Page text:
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EIU 360

Finding Her Voice

RCA recording artist Charlotte Martin comes home

Nestled in a music practice room at Eastern Illinois University, Charlotte Martin wrote some of her first songs as a songwriter — learning how to find her voice.

Martin, now an RCA recording artist, has performed sold-out shows throughout the world alongside big names like Liz Phair, Pete Yorn, Damien Rice and Jason Mraz.

A Charleston native, Martin will be coming home Friday, Jan. 17, to play professionally in front of friends, family and mentors for the very first time.

Even with all her accomplishments and adventures, Martin, 37, admits she is nervous to play in front of the hometown crowd, which helped her grow as a performer and writer.

Throughout her years at Charleston High School and EIU, Martin grew up within the confines of EIU’s music department with her own father working as a music professor.

“Some of my fondest memories are at Eastern,” she said.

She remembers spending many afternoons with her vocal instructor, Jerry Daniels, who is now the chair of the department. During those sessions, Daniels helped teach her the importance of lyrics.

Before college, Martin always viewed music much like how an athlete views a game—as a challenge—where Martin pushed her voice as far as it would go. “In college, my music become less about the technical and more about having something to say,” she said.

Sheltered in the music rooms of EIU, Martin began her quest to express herself through music. In the beginning, Martin said, most of her songs were terrible, but she eventually came into her own as a writer. Overall, Martin’s lyrics tend be dark, she admitted, but they always have a thread of hope.

“I am a melancholy person, but I have a thread of optimism,” she said. Martin describes her songs as “classically, complicated pop songs.”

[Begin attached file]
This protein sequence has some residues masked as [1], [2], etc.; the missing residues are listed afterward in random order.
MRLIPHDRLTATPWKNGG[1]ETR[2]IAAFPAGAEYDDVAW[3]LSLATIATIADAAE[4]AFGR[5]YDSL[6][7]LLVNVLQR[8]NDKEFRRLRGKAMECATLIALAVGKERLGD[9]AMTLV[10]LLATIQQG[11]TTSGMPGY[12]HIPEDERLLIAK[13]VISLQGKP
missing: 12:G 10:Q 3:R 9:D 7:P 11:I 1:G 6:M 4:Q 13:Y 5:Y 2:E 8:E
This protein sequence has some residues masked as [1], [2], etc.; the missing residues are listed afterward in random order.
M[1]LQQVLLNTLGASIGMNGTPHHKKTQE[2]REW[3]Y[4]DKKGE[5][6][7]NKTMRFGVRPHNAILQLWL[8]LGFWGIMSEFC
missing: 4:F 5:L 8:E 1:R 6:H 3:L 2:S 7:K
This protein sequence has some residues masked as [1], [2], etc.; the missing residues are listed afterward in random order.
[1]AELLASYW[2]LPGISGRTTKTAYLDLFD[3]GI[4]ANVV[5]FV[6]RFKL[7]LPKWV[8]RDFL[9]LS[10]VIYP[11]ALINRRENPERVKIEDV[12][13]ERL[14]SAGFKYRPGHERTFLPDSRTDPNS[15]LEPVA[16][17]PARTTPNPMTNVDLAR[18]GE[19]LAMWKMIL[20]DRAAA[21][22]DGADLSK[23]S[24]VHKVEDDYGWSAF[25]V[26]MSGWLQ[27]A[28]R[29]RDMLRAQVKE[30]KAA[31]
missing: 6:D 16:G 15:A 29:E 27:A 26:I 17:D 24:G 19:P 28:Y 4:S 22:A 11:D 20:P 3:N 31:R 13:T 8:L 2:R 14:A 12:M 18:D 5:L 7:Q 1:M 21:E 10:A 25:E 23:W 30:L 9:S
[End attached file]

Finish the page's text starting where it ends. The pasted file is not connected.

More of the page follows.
She will debut her new album -- called “Water Breaks Stone” -- at Eastern. This new record focuses on her 12-year relationship with her husband and producer, Ken Andrews.

Throughout her songwriting career, three elements of Martin’s life have always been too personal for her to write about: her relationship with her mother, a miscarriage and her husband. In this album, Martin said she touches on this more personal material.

The album also focuses on her survival of a spinal disease and how it affected her relationship with her husband.

Other albums by Martin are “Dancing on Needles” (2011), “Reproductions” (2007), “Stromata” (2006), “On Your Shore” (2004) “Piano Trees” (2009), “Test-Drive Songs” (2002), “Mystery, Magic and Seeds” (1998).

Martin said she feels like she finally is coming into her place as a singer. “I remember Jerry Daniels telling me opera singer’s voices start to peak in their 30s,” she said.

Throughout his 30 years of teaching at EIU, Daniels remembers Martin as one of his students who was artistically exquisite. “I have had the opportunity to work with some special students like Martin,” he said.

After graduating college, Martin moved to Chicago for a while to “make it” as a performer, but ended up moving out to Los Angeles. For a year, Martin hid in her apartment and wrote song after song. Eventually, Martin said she made friends and connections and eventually landed a show which lead to another show, and so on.

“If you continue to make good music something will happen,” Martin said.

Martin’s sold-out performance will at 7:30 p.m. Friday in the Black Box Theatre in the Doudna Fine Arts Center.

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